Comprehensive monitoring of energy generation of five grid connected dwellings for a continuous period of 12 months is presented. The minimum solar system capacity required is 1kWp per 100m2 habitable floor area. The data collected from these systems is compared with theoretical mathematical predictions based on solar system information such as inclination and azimuth angles of the installed panels, the peak power rating and efficiency of the panels and the inverter, and 1-minute solar irradiation data.


     Graphs: (left) Histogram comparing the monitored solar power generation of L30OO before and after fault rectified; and (right) Comparison of monthly gross solar energy before and after a fault was rectified.

    The research has found that the monitoring systems are valuable tools for determining whether a PV system is operating at all or at the expected level, and can be used to identify issues caused by shading, disconnected panels or inverter problems.  In addition, the paper provides examples of how the installed monitoring systems have been used to identify solar system installation issues and major faults. Finally, the paper discusses observations on inverter failures, and installation trends regarding panel and inverter specifications.

    Whaley D., Pudney P., Grantham A., Saman W. (2014) 'Performance of a cluster of low-energy housing rooftop PV systems: Theoretical vs. Actual output', Solar 2014, Australian Solar Energy Society.

  • Energy efficient lighting system performance minus-thick plus-thick

    Lighting technologies have witnessed remarkable improvements in energy efficiency over the past few decades with the developments in compact fluorescent and light emitting diode technologies.  But has the application of energy efficient lighting delivered a lower energy use outcome?  This paper compares the domestic lighting energy use of a number of comprehensively monitored houses within two Australian housing developments constructed a decade apart. The Mawson Lakes estate was built in the early 2000’s, whilst the Lochiel Park estate was designed to be nearly zero energy and was constructed in 2009-2015.  Whilst the lighting technology applied at Mawson Lakes was more typical of standard construction practice at that time, strict urban design guidelines and encumbrances were sanctioned in Lochiel Park to reduce the energy used for lighting as well as other major energy services including thermal comfort and water heating.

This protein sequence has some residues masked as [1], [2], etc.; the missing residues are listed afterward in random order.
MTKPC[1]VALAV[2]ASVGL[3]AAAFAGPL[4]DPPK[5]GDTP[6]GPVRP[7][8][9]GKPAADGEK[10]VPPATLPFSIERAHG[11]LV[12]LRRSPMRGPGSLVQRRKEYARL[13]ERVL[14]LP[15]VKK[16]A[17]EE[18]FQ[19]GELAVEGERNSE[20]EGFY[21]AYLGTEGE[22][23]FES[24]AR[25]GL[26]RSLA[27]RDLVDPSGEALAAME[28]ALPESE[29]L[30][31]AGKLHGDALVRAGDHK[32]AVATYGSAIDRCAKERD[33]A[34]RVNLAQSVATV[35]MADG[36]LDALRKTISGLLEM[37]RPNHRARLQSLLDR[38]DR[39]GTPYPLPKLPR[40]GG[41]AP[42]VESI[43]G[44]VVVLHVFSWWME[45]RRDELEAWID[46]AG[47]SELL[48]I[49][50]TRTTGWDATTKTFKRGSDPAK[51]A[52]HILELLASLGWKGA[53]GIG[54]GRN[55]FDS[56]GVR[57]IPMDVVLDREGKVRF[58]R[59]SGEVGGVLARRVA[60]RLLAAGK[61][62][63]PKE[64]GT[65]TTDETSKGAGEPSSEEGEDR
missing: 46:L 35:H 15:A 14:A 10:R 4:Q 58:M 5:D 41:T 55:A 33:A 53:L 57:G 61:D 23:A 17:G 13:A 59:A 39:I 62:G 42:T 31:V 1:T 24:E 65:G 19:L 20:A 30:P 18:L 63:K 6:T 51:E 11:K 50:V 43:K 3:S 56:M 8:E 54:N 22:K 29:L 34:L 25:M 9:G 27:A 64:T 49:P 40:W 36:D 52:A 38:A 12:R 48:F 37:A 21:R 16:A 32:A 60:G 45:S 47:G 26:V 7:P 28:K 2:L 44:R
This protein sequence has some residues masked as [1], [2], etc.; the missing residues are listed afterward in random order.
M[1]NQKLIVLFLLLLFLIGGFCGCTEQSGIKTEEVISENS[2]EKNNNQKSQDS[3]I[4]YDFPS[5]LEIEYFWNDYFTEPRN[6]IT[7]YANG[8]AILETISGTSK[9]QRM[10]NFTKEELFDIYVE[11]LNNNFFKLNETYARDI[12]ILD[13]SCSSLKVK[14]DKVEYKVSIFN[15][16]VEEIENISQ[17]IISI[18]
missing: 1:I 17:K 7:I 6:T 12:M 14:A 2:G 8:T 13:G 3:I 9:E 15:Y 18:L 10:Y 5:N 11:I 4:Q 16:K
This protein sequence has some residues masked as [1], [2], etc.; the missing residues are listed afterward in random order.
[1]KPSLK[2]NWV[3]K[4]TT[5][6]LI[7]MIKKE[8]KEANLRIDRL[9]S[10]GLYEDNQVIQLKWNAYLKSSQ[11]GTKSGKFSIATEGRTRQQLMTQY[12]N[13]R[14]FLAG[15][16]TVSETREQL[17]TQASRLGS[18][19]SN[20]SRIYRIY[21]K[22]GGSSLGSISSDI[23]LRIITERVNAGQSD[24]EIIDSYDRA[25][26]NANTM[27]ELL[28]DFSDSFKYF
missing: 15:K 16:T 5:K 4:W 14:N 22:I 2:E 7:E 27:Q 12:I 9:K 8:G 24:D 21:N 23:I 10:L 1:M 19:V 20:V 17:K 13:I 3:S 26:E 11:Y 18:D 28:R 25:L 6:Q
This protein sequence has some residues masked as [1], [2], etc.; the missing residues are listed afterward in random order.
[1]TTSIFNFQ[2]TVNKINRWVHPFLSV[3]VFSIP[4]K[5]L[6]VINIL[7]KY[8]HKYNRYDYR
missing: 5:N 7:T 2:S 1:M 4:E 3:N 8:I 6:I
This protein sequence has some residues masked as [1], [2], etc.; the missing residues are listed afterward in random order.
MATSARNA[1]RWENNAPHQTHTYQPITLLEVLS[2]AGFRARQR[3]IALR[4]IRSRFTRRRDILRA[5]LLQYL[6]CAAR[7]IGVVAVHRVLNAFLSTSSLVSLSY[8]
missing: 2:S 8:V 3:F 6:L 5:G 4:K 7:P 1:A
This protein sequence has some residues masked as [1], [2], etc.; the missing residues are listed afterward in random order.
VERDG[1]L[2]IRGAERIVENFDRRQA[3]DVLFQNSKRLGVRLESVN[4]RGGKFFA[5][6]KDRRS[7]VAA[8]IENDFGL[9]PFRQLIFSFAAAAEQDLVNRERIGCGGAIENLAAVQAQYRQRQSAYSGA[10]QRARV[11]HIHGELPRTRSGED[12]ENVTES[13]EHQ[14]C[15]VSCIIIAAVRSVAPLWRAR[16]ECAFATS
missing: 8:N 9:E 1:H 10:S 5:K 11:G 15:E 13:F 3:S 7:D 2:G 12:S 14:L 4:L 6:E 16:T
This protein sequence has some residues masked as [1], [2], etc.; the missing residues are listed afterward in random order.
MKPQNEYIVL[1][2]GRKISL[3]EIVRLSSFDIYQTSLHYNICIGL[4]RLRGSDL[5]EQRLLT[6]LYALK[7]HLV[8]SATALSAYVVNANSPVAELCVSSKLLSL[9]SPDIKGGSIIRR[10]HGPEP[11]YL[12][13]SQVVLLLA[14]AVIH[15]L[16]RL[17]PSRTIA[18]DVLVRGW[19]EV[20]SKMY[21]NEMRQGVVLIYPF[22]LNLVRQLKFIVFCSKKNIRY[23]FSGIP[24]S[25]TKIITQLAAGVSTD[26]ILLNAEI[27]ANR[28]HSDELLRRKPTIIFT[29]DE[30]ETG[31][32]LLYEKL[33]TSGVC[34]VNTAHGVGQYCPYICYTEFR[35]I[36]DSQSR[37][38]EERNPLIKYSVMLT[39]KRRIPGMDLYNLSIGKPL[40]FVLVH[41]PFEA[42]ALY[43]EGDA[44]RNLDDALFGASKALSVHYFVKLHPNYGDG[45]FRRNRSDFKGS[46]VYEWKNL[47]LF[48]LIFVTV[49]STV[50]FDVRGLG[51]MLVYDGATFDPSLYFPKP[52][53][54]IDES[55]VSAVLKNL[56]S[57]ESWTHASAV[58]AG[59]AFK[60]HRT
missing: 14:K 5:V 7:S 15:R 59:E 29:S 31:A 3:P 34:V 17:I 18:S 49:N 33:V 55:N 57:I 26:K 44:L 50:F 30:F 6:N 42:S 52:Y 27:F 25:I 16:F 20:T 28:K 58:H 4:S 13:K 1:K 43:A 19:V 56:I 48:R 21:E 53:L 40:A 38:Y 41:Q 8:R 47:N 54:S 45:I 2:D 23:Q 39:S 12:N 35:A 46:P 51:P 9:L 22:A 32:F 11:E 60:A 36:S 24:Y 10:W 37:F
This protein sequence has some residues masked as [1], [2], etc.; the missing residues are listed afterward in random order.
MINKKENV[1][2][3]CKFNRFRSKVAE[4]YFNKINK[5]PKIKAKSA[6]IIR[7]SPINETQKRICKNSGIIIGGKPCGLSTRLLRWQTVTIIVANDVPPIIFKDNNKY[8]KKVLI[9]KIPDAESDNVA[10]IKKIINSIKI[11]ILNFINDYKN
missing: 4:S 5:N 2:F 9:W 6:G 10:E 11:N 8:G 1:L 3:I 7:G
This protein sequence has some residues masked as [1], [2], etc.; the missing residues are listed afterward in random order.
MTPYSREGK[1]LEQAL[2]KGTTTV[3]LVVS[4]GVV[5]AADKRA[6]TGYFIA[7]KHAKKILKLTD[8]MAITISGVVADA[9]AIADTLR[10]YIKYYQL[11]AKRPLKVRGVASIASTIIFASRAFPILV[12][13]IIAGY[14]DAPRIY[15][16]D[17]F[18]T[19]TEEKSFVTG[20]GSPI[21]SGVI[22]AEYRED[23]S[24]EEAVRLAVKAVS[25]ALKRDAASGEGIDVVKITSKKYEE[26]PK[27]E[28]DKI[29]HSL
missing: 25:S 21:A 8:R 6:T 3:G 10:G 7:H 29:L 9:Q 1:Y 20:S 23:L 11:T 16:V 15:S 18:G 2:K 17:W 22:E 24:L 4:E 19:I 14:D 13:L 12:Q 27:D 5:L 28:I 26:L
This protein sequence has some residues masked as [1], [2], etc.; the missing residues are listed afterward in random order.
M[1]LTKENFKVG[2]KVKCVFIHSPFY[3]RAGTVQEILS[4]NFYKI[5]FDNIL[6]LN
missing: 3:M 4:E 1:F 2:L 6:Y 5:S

Graph: Individual and average normalised annual lighting circuit energy per development


    Graph: Individual and average peak lighting power per development

    The application of energy efficient lighting technologies at Lochiel Park has resulted in significant energy savings. Analysis of the monitored house energy data within each estate shows that the near zero energy houses use, on average, 40% less energy for lighting than those in the nearby Mawson Lakes estate. In addition, there was a reduction of average peak power drawn by the low energy housing lighting circuits of 61%. This is despite the wiring convention used in Australia which combines the ceiling and wall-mounted light fittings together with other devices such as ceiling fans and bathroom exhaust fans and heat lamps which are more prevalent at Lochiel Park.  The case studies indicate that the application of energy efficient lighting technologies, in the context of contemporary lifestyles, reduces both energy end-use and peak energy loads.

    Whaley D., Berry S. (2015) 'Does energy efficient lighting result in lower energy use? The evidence from a near zero energy housing development.' International Conference on Energy Efficiency in Domestic Appliances and Lighting, Lucerne, Switzerland

  • Peak energy load: Impact of distributed solar generation in low energy housing on the electrical grid minus-thick plus-thick

    The aggregated results for some 30 Lochiel Park households provide reliable data on the overall impact of low energy housing generating solar power on the electrical grid. Operating under the Adelaide climate, the study has shown that on average, the domestic solar electrical energy generated ranges from 2.4kWh/kWp in June to 5.5kWh/kWp in January with an annual average of around 4.0kWh/kWp. While only one house consistently produced excess energy and negative emissions, 50% of the monitored dwellings produced more electricity than they consumed and 40% of them produced negative net emissions during the period October to April due to the high output of the photovoltaic systems during that period.

    The significant feature of air conditioning system usage is the relatively low hours when air conditioning was needed in comparison with similar Adelaide homes with the worst of the houses investigated needing a maximum of 3kW of electrical power with some systems needing below 1kW. This demand is well below typical air conditioning systems previously monitored. The impact on the local and state peak demand during hot spells and cost of associated with transmission/distribution infrastructure is significant.